North Carolina Insurance Commissioner Mike Causey is praising a new state law which updates North Carolina’s Captive Insurance Act and impacts the premium taxes paid by captive insurers.
“We are grateful to all parties involved in getting this law over the line,” Commissioner Causey said. “Each of those who participated were committed to making North Carolina a great home for captive insurance companies. The time is right for those that want to be a part of the North Carolina captive program to make the move to our great state.”
Captive insurance is a formalized type of self-insurance that many businesses use as a means of managing their risks. North Carolina is a relative newcomer to the captive insurance industry, with the N.C. General Assembly enacting the state’s captive insurance law in 2013.
With passage of Senate Bill 347 and its technical corrections, companies that formed their captive insurance companies in other jurisdictions will have a strong incentive to consider moving them to North Carolina, a welcoming domicile for captive insurers.
The new law also includes a waiver of premium taxes for the year in which any captive insurer, whether onshore or offshore, moving its home base to North Carolina, as well as a waiver of the next year’s premium taxes. It is hoped that the premium tax holiday will entice those captive owners to move their captives to North Carolina.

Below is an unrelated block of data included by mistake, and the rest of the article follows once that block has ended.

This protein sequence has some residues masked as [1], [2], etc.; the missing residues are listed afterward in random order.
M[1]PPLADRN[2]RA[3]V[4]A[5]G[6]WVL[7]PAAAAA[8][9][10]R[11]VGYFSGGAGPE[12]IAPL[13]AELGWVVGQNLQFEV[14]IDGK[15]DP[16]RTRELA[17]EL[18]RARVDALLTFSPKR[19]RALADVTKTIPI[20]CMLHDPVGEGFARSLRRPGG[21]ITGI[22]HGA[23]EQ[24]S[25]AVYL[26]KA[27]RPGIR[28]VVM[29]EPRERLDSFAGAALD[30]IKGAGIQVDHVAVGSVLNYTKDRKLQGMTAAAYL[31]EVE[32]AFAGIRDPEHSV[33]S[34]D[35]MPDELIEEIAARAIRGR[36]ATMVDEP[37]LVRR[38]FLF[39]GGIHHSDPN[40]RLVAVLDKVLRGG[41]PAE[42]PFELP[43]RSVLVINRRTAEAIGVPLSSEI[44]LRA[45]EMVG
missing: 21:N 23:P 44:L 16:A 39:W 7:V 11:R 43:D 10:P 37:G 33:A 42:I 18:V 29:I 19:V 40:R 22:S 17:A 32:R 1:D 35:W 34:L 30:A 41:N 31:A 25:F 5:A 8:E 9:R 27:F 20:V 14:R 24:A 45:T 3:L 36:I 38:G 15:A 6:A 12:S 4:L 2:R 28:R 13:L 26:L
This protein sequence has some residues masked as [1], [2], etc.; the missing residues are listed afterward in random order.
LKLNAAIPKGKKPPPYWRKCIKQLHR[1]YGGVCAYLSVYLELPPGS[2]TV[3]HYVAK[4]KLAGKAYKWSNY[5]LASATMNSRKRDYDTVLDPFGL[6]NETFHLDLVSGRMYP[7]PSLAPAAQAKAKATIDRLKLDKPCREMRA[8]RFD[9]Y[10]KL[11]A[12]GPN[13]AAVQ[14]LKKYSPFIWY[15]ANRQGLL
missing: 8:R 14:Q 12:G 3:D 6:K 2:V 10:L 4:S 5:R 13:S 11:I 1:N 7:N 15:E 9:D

Additionally, new law modifies the captive insurer audit exemption provision by granting the Commissioner the authority to consider captive insurers’ requests for an exemption from an audit when the cost would pose a financial hardship. Exemption requests from the annual audit and actuarial opinion requirement based on financial hardship will be considered by the Commissioner on a case-by-case basis.
Together, these two provisions provide for significant cost savings to those captive insurers and are expected to fuel continued growth for North Carolina’s captive insurance industry.
North Carolina has continuously demonstrated a strong commitment to the captive industry and has grown to its current ranking as the fourth largest U.S. domicile due largely to its modern law and commitment to customer service in a business-friendly regulatory environment.
The impact of the captive industry has been a positive one for the state. Since the 2013 enactment of the N.C. Captive Insurance Act, captive insurers have contributed nearly $200 million in positive economic impact to North Carolina.